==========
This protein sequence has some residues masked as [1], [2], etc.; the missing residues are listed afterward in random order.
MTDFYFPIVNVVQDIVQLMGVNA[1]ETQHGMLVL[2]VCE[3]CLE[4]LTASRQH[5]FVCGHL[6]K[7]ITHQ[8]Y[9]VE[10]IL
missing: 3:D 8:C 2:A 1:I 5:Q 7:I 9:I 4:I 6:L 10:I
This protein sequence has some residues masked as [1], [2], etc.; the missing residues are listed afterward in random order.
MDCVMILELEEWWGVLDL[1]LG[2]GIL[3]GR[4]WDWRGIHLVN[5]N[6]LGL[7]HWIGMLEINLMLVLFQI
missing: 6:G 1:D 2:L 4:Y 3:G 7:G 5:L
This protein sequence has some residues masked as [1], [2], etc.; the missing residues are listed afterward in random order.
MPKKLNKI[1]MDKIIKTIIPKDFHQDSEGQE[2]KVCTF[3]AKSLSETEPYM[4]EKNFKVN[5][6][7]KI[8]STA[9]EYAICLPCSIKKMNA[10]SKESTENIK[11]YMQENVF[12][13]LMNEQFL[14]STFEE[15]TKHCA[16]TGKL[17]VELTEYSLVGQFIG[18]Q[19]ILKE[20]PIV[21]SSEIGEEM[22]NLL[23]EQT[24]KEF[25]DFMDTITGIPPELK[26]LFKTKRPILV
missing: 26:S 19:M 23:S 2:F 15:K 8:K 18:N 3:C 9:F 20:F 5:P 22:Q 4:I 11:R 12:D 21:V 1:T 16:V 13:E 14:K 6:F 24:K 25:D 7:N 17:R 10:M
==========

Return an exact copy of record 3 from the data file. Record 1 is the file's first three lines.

This protein sequence has some residues masked as [1], [2], etc.; the missing residues are listed afterward in random order.
MPKKLNKI[1]MDKIIKTIIPKDFHQDSEGQE[2]KVCTF[3]AKSLSETEPYM[4]EKNFKVN[5][6][7]KI[8]STA[9]EYAICLPCSIKKMNA[10]SKESTENIK[11]YMQENVF[12][13]LMNEQFL[14]STFEE[15]TKHCA[16]TGKL[17]VELTEYSLVGQFIG[18]Q[19]ILKE[20]PIV[21]SSEIGEEM[22]NLL[23]EQT[24]KEF[25]DFMDTITGIPPELK[26]LFKTKRPILV
missing: 26:S 19:M 23:S 2:F 15:K 8:K 18:N 3:C 9:F 20:F 5:P 22:Q 4:I 11:R 12:D 21:V 1:T 16:V 13:E 14:K 6:F 24:K 25:D 7:N 17:R 10:M